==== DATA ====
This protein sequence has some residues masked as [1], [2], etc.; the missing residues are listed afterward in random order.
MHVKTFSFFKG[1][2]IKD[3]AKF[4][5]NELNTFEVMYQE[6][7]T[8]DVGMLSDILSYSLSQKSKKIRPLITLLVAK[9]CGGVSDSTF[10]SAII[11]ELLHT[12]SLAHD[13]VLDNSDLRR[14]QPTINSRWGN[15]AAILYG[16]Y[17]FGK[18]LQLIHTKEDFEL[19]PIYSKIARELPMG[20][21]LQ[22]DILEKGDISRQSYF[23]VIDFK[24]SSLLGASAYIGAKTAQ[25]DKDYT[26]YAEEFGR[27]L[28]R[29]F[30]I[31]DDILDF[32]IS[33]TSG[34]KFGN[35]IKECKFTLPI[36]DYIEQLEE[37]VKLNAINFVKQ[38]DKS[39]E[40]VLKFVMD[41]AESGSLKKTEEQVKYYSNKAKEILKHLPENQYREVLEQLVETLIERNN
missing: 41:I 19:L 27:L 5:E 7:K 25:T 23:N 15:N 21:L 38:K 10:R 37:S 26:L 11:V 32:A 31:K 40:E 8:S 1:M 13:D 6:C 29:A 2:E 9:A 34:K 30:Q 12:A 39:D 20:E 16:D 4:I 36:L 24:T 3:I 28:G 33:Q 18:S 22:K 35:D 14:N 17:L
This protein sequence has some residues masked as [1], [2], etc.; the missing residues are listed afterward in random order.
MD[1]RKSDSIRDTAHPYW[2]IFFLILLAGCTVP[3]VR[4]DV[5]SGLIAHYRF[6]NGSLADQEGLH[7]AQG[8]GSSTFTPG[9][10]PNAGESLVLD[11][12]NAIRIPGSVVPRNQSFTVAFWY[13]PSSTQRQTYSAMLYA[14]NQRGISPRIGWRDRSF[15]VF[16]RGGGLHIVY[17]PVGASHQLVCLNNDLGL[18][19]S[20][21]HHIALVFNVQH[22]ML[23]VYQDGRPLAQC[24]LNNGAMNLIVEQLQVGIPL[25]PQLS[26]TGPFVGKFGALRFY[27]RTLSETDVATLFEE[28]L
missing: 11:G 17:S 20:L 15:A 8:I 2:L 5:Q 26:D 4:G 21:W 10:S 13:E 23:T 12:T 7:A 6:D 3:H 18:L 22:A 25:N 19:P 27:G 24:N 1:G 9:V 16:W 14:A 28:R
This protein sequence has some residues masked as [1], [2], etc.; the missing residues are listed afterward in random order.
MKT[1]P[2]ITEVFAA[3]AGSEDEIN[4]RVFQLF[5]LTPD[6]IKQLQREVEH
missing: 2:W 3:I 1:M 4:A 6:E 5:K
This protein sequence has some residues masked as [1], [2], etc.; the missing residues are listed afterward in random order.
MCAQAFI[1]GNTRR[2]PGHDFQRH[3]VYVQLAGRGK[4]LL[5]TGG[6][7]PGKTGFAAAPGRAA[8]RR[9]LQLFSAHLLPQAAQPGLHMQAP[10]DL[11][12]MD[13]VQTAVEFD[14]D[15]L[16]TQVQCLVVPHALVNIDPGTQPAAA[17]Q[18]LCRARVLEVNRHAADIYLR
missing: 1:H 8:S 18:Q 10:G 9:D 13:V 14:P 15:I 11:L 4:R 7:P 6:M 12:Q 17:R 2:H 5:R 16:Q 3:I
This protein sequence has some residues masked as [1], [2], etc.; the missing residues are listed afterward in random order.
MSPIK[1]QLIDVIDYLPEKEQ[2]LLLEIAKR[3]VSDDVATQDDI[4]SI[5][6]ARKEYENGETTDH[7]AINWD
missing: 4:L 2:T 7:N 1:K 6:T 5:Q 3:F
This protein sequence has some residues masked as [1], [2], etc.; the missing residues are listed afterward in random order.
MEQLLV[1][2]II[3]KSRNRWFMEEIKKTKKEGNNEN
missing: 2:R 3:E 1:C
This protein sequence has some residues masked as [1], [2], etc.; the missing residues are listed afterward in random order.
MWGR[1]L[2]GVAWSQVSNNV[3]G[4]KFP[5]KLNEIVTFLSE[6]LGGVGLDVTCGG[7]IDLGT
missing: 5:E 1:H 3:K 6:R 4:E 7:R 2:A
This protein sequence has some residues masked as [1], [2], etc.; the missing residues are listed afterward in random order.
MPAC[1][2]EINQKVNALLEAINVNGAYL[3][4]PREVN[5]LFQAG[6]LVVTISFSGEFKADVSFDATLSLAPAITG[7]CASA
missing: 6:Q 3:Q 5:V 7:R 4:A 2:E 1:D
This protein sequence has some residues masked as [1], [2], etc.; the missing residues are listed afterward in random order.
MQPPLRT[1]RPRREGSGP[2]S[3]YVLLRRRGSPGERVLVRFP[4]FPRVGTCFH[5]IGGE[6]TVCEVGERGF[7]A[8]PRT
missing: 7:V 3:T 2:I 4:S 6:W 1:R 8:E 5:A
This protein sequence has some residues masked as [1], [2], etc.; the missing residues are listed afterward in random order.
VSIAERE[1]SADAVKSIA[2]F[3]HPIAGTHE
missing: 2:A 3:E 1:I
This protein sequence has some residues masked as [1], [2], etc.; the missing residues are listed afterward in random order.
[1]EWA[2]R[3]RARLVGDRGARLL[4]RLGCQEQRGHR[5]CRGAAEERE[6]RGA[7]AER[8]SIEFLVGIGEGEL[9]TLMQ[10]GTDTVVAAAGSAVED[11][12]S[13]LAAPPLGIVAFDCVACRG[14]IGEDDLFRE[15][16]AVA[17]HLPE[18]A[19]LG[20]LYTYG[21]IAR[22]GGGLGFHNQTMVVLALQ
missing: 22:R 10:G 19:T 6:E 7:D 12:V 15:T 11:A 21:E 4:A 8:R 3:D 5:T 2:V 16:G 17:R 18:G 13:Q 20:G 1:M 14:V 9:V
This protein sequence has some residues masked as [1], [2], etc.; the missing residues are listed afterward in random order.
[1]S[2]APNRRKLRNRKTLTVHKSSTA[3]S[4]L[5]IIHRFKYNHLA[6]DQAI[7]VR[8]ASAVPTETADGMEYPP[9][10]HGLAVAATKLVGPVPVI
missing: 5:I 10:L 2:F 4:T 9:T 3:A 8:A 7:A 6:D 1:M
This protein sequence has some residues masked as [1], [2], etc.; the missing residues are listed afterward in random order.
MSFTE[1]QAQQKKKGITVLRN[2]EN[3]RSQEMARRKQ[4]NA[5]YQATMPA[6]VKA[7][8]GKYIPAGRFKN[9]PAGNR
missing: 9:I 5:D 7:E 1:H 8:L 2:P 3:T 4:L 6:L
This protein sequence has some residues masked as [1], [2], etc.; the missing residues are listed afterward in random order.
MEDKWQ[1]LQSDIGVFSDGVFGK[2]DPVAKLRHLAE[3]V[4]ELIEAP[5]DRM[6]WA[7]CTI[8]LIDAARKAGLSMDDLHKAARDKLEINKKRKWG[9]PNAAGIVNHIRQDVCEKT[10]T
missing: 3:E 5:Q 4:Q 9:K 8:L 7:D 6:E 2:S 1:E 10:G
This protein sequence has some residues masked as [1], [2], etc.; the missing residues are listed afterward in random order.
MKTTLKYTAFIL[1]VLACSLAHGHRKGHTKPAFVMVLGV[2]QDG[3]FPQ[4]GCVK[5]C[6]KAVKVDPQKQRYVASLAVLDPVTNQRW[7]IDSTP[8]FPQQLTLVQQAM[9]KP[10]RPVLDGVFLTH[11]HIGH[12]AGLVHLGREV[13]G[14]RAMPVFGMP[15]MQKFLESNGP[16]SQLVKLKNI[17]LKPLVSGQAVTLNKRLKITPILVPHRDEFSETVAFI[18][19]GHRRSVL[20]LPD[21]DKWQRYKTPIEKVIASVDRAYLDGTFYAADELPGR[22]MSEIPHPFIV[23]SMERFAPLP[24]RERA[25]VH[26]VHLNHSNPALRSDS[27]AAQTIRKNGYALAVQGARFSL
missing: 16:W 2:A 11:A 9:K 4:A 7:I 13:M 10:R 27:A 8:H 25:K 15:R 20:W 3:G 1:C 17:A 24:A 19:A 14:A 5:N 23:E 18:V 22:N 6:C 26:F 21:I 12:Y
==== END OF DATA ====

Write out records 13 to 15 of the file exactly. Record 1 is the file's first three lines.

This protein sequence has some residues masked as [1], [2], etc.; the missing residues are listed afterward in random order.
MSFTE[1]QAQQKKKGITVLRN[2]EN[3]RSQEMARRKQ[4]NA[5]YQATMPA[6]VKA[7][8]GKYIPAGRFKN[9]PAGNR
missing: 9:I 5:D 7:E 1:H 8:L 2:P 3:T 4:L 6:L
This protein sequence has some residues masked as [1], [2], etc.; the missing residues are listed afterward in random order.
MEDKWQ[1]LQSDIGVFSDGVFGK[2]DPVAKLRHLAE[3]V[4]ELIEAP[5]DRM[6]WA[7]CTI[8]LIDAARKAGLSMDDLHKAARDKLEINKKRKWG[9]PNAAGIVNHIRQDVCEKT[10]T
missing: 3:E 5:Q 4:Q 9:K 8:L 7:D 6:E 2:S 1:E 10:G
This protein sequence has some residues masked as [1], [2], etc.; the missing residues are listed afterward in random order.
MKTTLKYTAFIL[1]VLACSLAHGHRKGHTKPAFVMVLGV[2]QDG[3]FPQ[4]GCVK[5]C[6]KAVKVDPQKQRYVASLAVLDPVTNQRW[7]IDSTP[8]FPQQLTLVQQAM[9]KP[10]RPVLDGVFLTH[11]HIGH[12]AGLVHLGREV[13]G[14]RAMPVFGMP[15]MQKFLESNGP[16]SQLVKLKNI[17]LKPLVSGQAVTLNKRLKITPILVPHRDEFSETVAFI[18][19]GHRRSVL[20]LPD[21]DKWQRYKTPIEKVIASVDRAYLDGTFYAADELPGR[22]MSEIPHPFIV[23]SMERFAPLP[24]RERA[25]VH[26]VHLNHSNPALRSDS[27]AAQTIRKNGYALAVQGARFSL
missing: 16:W 2:A 11:A 9:K 4:A 7:I 13:M 10:R 27:A 8:H 25:K 15:R 20:W 3:G 1:C 17:A 24:A 19:A 14:A 5:N 23:E 18:V 22:N 6:C 26:F 21:I 12:Y